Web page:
Turkish autocratic President Recep Tayyip Erdoğan made the first visit by a Turkish president to see the Pope in the Vatican in 59 years on Monday as Rome was put under heavy security measures for fear of violent demonstrations. During the 50-minute audience Pope Francis gave Erdoğan a medallion embossed with an angel strangling a “demon of war,” a symbol of peace and justice.
President Erdoğan and Pope Francis said during their meeting on Monday in the Vatican that they back protection of Jerusalem’s status as determined by UN resolutions. Erdoğan and Pope also discussed joint efforts against xenophobia, Islamophobia, and stress linking terror to religions is wrong, according to a report by Turkey’s state-run Anadolu news agency.
According to a report by Reuters, Erdoğan’s motorcade entered a virtually deserted St. Peter’s Square after the streets that are usually bustling with tourists were closed due to security fears. A small, authorized demonstration of Kurds and their supporters was held outside nearby Castel Sant‘Angelo, a fortress on the banks of the River Tiber.
Some 3,500 police and security forces were on duty in Rome and authorities declared a no-go area for unauthorized demonstrations that included the Vatican, Erdoğan’s hotel and Italian palaces where he is meeting the president and prime minister. Anyway, scuffles broke out between police and demonstrators nearby.
Police, who put much of the center of the city under lockdown for the visit, said two people were detained after demonstrators tried to break through cordons to get closer to the Vatican from an authorized protest several blocks away.
Erdoğan said before he left Turkey that he would discuss the Middle East situation and Jerusalem in particular. The Vatican was due to issue a statement about the meeting later. Both Erdoğan and Pope Francis are opposed to US President Donald Trump’s decision to recognize Jerusalem as the capital of Israel, which many US allies say could doom Middle East peace efforts..
Erdoğan, returning a visit made by the pope to Turkey in 2014, spoke privately with Francis for about 50 minutes in the pontiff’s frescoed study in the Vatican’s Apostolic Palace, which he uses mostly for ceremonial purposes.
At the end of the private part of the meeting, the pope gave Erdoğan a bronze medallion showing an angel embracing the northern and southern hemispheres while overcoming the opposition of a dragon. “This is the angel of peace who strangles the demon of war,” the pope told Erdogan as he gave him the medallion, made by the Italian artist Guido Verol. “(It is) a symbol of a world based on peace an justice.”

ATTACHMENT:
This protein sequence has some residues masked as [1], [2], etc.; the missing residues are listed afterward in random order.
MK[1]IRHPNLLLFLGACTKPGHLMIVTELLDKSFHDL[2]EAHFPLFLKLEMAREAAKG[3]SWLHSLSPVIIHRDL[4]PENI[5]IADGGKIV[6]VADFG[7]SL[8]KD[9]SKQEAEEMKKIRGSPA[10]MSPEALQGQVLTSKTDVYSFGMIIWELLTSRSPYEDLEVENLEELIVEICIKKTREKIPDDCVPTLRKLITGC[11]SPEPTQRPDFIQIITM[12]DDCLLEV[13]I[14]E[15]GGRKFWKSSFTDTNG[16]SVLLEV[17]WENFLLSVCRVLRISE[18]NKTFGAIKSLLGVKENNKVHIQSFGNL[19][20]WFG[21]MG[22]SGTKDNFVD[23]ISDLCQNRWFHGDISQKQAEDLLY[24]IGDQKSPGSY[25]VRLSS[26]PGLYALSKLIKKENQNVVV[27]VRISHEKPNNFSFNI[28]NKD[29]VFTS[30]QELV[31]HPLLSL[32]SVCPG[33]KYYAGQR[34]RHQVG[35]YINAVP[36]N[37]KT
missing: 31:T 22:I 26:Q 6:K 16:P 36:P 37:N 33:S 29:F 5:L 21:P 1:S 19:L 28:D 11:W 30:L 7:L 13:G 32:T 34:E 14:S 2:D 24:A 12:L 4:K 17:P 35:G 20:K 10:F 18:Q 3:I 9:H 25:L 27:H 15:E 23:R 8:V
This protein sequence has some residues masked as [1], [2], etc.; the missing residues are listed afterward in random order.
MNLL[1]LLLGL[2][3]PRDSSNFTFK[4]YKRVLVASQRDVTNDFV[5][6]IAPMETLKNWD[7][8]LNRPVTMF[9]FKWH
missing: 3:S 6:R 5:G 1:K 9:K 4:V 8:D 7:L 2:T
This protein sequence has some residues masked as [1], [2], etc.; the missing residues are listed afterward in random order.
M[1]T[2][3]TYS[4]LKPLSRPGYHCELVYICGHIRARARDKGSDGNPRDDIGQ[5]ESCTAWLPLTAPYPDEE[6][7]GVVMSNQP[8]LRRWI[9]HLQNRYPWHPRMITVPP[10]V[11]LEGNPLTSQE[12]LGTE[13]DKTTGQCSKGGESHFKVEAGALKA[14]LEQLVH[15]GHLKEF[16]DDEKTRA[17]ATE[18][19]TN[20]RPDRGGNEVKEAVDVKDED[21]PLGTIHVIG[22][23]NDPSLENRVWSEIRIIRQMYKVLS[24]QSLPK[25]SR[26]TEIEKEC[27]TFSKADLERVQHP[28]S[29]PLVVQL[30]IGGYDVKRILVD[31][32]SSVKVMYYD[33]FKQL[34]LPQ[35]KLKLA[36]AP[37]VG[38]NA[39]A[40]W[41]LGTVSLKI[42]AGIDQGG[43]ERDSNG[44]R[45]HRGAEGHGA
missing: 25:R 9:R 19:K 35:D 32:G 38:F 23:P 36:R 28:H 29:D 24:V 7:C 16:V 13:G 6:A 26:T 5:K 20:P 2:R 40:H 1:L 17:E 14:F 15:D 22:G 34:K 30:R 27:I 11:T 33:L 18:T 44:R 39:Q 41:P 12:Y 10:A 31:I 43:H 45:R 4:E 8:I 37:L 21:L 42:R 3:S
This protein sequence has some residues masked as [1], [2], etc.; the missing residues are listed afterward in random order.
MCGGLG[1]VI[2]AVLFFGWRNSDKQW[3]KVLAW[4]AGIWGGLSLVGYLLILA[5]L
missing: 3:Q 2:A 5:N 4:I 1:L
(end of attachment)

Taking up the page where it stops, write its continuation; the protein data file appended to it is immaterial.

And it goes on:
The public part of the meeting, with reporters and Erdogan’s entourage, was cordial, although both men seemed stiff at the start while seated at the pope’s desk before journalists were ushered out.
Matteo Salvini, head of Italy’s anti-immigrant Northern League, said in a tweet that it was “shameful” that the government was receiving Erdoğan, calling him “the head of a bloody, freedom-killing Islamic regime.”
Among Erdoğan’s delegation was the Mehmet Pacaci, Turkey’s ambassador to the Vatican. Erdoğan recalled Pacaci to Turkey in 2015 when Francis became the head of the Roman Catholic Church and called the 1915 killing of as many as 1.5 million Armenians “genocide” – something Turkey has always denied. The ambassador stayed away for nearly 10 months.
A case study by the Stockholm Center for Freedom (SCF) had revealed on August 2017 that the hatred towards Christian minority groups in Turkey and xenophobic euphoria against Christians in general are being fueled in an unprecedented campaign led by Turkey’s rulers, especially the country’s authoritarian leader Recep Tayyip Erdoğan.
The report has underlined that Erdoğan who often spews hate speech against Christians, particularly Vatican, continues to stigmatize millions of people in Turkey and around the world with his systematic and deliberate campaign of churning hostility against Christians. His propaganda machinery amplifies this hateful narrative and the mass media under Erdoğan’s control spread it further to a larger audience.
SCF had reviewed Erdoğan’s public speeches delivered in recent years to uncover the pattern as well as campaigns run by his associates in politics and media. Turkish president openly ruled out an interfaith dialogue between Islam and Christianity, branded the European Union as group of infidels led by the Pope, and even accused the United Nation Security Council as representing only Christian nations.
The unrelenting attacks against the Holy See, especially the Pope, often came out when Erdoğan bashed and tried to bully his opponents whether that would be Fethullah Gülen, the US-based Muslim scholar and major critic of Erdoğan or countries like Germany and the Netherlands when he was prevented to run political campaigns for diaspora Turks.